Scientist of the Day - Bernard-Germain de La Cépède
Bernard-Germain-Etienne de La Ville sur Illon, comte de La Cépède, a French naturalist, died Oct. 6, 1825, at the age of 68. La Cépède was a much younger contemporary of another French count, Georges-Louis Leclerc, comte de Buffon, who by 1780 was 2/3 the way through publishing his monumental Histoire naturelle. Buffon had started with quadrupeds (15 vols.) then moved on to birds and minerals, but he was starting to run out of steam and years before he got to the rest of animal kingdom. It was at this point that La Cépède stepped in, compiling the last 8 volumes of the Histoire naturelle: two on reptiles (1788-90), five on fish (1798-1803), and one on whales and porpoises (1804). The volumes were illustrated by the same artists used by Buffon, so the transition was seamless, and it is easy to be unaware that the Histoire naturelle was completed by La Cépède, although, if one notes that Buffon died in 1788, it should not be that hard to figure out that he must have had some posthumous help. By this time, La Cépède was professor of zoology (reptiles and fish) at the Museum of Natural History at Paris, and he would hold that post until his death.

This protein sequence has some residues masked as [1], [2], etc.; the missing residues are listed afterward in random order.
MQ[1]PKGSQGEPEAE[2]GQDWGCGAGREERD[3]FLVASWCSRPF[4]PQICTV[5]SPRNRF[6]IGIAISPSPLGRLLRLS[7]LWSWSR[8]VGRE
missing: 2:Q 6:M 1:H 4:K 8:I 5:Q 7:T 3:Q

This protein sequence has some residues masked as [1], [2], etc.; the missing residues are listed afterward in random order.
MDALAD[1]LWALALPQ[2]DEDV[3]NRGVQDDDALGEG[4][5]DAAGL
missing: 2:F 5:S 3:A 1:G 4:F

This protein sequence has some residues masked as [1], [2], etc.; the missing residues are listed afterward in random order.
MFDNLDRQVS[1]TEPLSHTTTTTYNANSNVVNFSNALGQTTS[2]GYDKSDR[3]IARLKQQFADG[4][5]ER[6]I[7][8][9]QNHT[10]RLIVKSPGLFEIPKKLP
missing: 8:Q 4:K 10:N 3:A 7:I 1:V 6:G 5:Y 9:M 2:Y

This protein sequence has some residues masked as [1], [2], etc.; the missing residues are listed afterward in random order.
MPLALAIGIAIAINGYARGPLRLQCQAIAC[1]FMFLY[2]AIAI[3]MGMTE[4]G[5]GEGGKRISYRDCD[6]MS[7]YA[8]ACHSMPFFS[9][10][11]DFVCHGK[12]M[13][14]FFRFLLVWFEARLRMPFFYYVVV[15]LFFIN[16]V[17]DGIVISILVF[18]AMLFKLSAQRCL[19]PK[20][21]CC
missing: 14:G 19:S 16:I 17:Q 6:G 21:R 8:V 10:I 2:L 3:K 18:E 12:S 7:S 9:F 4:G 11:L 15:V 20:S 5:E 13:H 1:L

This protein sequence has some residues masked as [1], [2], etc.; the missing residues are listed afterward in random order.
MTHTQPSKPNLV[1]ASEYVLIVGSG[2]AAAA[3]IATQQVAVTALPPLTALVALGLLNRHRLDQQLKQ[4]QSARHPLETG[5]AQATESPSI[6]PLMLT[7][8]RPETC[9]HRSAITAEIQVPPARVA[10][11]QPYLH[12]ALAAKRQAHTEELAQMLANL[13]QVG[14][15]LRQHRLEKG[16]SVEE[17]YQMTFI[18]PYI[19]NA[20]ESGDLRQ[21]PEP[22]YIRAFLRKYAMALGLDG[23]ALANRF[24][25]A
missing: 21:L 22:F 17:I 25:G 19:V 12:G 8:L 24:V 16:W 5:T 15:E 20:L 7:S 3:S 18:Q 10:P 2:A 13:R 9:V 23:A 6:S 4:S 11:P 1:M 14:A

We have an original edition of Buffon’s Histoire naturelle in the Library, which includes La Cépède’s final 8 volumes, and the first two images above show a chameleon and a geometric turtle from those volumes. We also have an 1856 edition of just the La Cépède volumes, with a brand new set of engravings, now hand-colored, and the third and fourth images above are from this later edition, depicting a viper, and a trio of fish on a beach. The last image is a portrait of La Cépède.
Dr. William B. Ashworth, Jr., Consultant for the History of Science, Linda Hall Library and Associate Professor, Department of History, University of Missouri-Kansas City. Comments or corrections are welcome; please direct to firstname.lastname@example.org.